“I have neither heard nor seen evidence that anyone in the party leadership (except the Chair of the Mecklenburg County Democratic Committee) is supporting my effort to persuade the Board of Elections that I deserve the same consideration and remedy as they gave Dave LaRock in 2021 when he found himself in the same situation I am in now,” Berry wrote in the email.
But on Tuesday, DPVA Executive Director Shyam Raman read the board a letter from Susan Swecker, the party chair, “respectfully” urging the body to certify Berry’s nomination.
“Ms. Berry’s name should be included on the general election ballot as the Democratic nominee in the 9th Senate District, for several reasons,” Swecker wrote.
“First, Ms. Berry complied with all legal requirements that state law imposed on her. She timely completed and filed all of the requisite candidate paperwork. Second, there is no question that Ms. Berry is the only candidate who properly and timely filed all of the requirements by the April 6, 2023 filing deadline. At 5:01 p.m. on April 6, 2023, Ms. Berry automatically became the nominee in Senate District 9.”
Swecker continued, “Finally, it is clear that Chairwoman Oliver intended to certify Ms. Berry as the nominee in Senate District 9. A typographical error in the email address does not negate the fact that Chairwoman Oliver made every effort she was able to in order to certify Ms. Berry as the nominee.”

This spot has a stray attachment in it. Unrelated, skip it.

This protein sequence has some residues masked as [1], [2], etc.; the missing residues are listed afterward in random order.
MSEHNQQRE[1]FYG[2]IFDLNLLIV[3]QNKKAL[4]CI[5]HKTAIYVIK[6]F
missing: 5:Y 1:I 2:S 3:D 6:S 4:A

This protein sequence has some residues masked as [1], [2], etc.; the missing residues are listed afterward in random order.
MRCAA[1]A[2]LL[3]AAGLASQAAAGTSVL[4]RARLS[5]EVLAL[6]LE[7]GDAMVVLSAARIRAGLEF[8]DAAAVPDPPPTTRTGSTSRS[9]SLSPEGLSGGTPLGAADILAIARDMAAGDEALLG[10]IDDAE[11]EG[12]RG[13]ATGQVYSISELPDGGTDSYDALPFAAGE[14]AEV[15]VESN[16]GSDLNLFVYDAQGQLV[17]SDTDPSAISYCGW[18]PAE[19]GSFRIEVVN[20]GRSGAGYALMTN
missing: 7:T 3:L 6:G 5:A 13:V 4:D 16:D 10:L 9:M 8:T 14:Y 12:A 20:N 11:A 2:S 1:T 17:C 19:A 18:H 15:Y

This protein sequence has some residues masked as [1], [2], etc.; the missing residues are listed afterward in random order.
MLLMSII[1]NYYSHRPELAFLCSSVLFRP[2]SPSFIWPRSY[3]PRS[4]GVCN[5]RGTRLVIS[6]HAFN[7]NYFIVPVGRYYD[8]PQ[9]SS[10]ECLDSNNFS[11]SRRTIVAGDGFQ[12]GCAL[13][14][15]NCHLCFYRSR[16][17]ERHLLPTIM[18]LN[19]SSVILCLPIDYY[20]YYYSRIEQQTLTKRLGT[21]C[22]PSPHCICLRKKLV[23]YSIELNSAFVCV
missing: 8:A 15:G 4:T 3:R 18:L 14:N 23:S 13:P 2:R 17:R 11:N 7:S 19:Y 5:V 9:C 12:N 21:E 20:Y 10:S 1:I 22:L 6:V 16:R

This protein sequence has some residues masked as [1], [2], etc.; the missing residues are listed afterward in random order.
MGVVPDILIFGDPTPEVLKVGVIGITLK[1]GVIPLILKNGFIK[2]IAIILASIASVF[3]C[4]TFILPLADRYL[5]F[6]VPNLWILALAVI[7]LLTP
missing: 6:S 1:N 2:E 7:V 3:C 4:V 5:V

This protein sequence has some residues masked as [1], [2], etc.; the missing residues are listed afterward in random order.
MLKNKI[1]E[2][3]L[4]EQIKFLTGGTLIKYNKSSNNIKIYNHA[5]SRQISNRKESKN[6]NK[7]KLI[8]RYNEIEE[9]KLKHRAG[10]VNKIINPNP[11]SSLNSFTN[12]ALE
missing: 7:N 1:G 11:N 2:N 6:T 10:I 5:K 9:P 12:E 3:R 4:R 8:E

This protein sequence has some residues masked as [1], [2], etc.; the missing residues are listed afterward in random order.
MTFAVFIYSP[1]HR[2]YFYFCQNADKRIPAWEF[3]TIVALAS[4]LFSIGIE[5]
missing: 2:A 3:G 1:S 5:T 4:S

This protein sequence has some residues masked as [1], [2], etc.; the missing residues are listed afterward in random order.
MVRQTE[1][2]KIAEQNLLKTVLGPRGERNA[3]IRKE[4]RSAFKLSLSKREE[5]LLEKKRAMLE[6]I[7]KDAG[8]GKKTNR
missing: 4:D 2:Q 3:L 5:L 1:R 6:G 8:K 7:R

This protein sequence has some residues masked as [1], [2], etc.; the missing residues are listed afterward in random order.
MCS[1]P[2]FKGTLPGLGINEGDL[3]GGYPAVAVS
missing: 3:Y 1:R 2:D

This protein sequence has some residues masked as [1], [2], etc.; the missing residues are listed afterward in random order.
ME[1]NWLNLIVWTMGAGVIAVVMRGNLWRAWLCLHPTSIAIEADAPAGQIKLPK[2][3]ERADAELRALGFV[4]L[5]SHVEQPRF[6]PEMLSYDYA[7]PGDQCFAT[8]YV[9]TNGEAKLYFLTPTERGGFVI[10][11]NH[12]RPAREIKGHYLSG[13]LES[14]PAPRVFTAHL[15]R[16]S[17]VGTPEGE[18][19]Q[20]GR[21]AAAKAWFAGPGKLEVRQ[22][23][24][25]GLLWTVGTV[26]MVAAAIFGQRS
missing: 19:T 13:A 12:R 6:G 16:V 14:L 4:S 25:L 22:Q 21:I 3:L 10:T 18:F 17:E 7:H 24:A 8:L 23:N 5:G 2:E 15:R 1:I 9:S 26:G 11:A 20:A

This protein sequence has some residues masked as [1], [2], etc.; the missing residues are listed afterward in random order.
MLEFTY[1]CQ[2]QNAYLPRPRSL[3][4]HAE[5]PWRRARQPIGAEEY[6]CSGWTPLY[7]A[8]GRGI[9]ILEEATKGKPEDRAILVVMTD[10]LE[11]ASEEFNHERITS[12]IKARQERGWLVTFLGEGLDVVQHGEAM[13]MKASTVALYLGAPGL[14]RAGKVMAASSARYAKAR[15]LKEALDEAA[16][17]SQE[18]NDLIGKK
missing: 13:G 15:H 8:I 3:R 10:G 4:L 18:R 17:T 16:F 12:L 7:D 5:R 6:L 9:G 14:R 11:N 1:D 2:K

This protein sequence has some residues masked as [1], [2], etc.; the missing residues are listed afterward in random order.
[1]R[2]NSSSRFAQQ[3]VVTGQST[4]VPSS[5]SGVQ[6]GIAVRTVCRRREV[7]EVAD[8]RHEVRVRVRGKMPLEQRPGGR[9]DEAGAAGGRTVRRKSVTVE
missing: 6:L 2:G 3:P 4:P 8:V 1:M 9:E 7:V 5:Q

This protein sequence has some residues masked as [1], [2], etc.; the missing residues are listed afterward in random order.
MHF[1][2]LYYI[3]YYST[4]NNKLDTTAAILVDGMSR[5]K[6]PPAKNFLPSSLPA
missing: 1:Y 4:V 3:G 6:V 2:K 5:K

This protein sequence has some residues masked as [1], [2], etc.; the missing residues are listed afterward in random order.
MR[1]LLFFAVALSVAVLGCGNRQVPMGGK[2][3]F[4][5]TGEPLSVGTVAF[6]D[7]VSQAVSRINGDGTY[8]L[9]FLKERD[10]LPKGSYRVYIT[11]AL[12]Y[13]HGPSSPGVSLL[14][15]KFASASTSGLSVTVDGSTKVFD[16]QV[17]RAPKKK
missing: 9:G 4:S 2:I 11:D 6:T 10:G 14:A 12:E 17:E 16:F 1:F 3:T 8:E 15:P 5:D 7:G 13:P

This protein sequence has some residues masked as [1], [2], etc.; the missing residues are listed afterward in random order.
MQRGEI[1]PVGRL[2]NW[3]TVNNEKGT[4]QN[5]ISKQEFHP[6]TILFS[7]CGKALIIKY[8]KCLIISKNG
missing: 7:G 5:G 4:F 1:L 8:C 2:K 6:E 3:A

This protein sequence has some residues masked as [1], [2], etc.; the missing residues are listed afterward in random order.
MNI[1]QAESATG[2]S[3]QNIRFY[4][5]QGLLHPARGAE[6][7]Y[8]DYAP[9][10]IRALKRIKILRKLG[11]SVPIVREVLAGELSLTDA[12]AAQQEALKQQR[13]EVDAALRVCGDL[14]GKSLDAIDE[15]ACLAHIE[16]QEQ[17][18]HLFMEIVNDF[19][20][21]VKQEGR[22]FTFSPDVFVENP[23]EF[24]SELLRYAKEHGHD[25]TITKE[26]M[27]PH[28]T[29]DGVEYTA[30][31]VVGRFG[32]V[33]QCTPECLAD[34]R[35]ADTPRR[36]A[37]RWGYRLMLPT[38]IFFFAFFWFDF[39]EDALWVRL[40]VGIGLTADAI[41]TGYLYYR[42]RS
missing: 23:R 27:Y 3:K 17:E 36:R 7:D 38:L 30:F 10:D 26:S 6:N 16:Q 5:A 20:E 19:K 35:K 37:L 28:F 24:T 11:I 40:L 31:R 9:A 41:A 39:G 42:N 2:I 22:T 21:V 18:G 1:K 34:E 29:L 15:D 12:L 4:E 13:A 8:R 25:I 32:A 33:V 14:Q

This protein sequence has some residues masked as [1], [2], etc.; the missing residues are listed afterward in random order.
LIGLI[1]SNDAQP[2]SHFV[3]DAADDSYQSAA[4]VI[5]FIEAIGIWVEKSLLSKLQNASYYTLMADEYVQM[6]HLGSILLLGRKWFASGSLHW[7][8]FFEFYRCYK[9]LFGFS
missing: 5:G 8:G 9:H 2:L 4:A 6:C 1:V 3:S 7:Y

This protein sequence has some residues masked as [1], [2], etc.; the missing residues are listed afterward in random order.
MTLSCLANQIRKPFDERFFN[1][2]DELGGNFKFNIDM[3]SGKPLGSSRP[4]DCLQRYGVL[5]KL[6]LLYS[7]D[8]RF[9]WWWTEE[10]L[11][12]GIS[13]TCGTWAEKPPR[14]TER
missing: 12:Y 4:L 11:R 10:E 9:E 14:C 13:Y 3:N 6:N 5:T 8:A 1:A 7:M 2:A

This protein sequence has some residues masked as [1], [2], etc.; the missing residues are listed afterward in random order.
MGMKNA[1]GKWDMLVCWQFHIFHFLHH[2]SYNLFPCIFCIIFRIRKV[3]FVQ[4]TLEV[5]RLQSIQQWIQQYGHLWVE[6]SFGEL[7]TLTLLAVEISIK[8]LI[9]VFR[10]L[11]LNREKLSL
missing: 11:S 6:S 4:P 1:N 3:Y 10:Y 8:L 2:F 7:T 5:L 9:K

Swecker in her letter also requested a “discussion with Department of Elections staff regarding candidate filing procedures” prior to next year to determine “a legislative solution to prevent similar situations from occurring in future election cycles.”
John O’Bannon, the chairman of the Board of Elections, told Raman that the board has previously heard appeals similar to Berry’s on an individual basis, “and some of them have been approved and some have not been approved.” He added that the board’s prior decisions were “bipartisan, and both parties were involved” in the former.
But, O’Bannon continued, “I think we would be very glad to work with you all in the department and seize this, and find things we can do tangibly to reduce the likelihood of this happening in the future.”
However, Cardinal News has learned that the Office of the Attorney General had advised the State Board of Elections before its meeting Tuesday that it did not have the statutory authority to grant an extension for the certification of Berry’s Primary Candidates form, which would have left the board no choice but to not take a vote on her appeal.
A spokeswoman for the attorney general declined to comment.